Sana'a: Nearly 9 million people across Yemen have received emergency cash assistance from UNICEF to help meet their urgent needs as the conflict in the country enters its fifth year.
In August 2017, the Emergency Cash Transfer Project was started in Yemen to provide 1.5 million of the most vulnerable families with cash assistance. The cash transfers have been a lifeline for families whose situation has been aggravated by the current conflict that has devastated Yemen and worsened the economic situation. The cash assistance helps the poorest families cover their basic needs in food, health, nutrition and education, among others.
The cash transfers that were carried out from June 16-15 July 2019 is the 5th payment cycle of the Yemen Emergency Cash Transfer Project (ECTP). The payment is made on a quarterly basis and on an average, a family receives about 30 USD paid in Yemeni Rial, to help them meet their most urgent needs.
“With the money I get from the project, I buy wheat, sugar, oil and other food stuff. Although the amount is not big, it still covers living and food expenses. We eagerly wait for this amount of money just like we wait for lunch and dinner”, said Fatima Hussain Al-Tayari, a 55-year old widow and a mother of five children who lives at the outskirts of the Yemeni capital, Sana’a.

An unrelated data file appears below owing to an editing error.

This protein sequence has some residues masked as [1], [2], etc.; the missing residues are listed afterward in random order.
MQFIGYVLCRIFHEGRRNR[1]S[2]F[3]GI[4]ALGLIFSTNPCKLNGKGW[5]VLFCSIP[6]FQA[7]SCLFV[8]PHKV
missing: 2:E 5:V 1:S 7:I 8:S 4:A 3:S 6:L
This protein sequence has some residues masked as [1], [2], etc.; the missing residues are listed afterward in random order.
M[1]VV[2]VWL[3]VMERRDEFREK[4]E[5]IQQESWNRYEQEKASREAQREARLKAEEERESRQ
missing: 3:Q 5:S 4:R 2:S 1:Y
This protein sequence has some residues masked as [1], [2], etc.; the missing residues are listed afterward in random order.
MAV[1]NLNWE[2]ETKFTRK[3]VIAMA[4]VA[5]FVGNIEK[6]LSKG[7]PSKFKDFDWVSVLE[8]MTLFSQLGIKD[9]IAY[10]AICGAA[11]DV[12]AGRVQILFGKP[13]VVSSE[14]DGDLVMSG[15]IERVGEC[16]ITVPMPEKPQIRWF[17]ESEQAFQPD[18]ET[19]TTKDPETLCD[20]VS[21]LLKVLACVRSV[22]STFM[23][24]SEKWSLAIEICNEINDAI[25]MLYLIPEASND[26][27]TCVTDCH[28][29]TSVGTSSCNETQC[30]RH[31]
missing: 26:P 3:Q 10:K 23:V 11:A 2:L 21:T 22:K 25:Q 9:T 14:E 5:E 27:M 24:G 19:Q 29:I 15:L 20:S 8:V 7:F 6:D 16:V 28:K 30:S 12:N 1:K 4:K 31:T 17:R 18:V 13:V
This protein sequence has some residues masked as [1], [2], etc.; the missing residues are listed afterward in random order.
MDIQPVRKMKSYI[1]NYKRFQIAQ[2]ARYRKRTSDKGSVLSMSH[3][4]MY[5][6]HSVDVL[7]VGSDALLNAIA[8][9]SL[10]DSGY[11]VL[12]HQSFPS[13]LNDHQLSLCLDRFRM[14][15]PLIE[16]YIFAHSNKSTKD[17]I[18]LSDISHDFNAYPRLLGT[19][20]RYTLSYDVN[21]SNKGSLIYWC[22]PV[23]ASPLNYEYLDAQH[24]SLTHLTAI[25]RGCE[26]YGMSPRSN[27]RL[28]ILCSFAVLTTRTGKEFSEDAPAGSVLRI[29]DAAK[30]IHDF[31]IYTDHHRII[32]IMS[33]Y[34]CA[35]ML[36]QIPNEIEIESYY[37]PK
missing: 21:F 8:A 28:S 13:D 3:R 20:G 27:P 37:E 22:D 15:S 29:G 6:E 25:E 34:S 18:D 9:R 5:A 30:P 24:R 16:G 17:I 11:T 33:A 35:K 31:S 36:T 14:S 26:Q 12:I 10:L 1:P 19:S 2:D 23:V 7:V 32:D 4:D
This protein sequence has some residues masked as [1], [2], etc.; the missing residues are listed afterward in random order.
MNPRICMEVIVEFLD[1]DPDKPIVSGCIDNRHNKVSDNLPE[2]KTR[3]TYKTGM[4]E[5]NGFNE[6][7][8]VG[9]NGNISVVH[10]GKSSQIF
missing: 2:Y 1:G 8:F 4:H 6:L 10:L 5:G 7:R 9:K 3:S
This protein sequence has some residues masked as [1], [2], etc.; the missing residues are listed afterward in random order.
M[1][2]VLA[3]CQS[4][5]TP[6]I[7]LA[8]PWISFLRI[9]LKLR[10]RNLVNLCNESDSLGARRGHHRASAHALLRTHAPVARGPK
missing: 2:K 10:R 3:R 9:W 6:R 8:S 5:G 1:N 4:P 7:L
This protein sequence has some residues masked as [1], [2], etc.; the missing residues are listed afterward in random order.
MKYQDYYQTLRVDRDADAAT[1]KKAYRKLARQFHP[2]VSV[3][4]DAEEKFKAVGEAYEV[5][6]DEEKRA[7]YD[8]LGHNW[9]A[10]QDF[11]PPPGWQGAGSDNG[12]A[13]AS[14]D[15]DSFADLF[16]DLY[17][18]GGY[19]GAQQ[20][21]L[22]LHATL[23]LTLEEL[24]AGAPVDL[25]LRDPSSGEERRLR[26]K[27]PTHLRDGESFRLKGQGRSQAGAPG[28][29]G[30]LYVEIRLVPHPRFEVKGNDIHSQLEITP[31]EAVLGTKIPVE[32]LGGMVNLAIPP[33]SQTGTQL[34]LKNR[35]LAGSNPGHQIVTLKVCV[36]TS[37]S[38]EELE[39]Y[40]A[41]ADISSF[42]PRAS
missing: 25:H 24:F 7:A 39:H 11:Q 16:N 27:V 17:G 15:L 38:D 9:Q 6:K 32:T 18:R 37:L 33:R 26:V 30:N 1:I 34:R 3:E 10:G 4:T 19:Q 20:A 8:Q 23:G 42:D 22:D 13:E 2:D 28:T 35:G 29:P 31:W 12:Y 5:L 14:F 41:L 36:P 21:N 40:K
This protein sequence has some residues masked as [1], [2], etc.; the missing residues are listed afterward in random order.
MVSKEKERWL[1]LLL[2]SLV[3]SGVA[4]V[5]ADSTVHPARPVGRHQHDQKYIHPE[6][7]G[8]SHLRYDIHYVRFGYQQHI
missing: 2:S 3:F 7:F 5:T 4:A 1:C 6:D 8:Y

The ECT project is funded by the World Bank through the International Development Association; funds from DFID through the World Bank Multi-Donor Trust Fund; and with co-financing by the US State Department Bureau of Near Eastern Affairs.
Most families in Yemen have depleted their financial resources. To survive, many have been forced to resort to other means such as early marriage and child labour. The emergency cash assistance helps families stay alive, but the needs are enormous and much more needs to be done.
In a press release UNICEF stated that to alleviate the suffering of children, the war must end to allow for recovery and a return to normal life. In the meantime, the international community should continue to provide the resources needed to respond to the urgent needs of children across all sectors.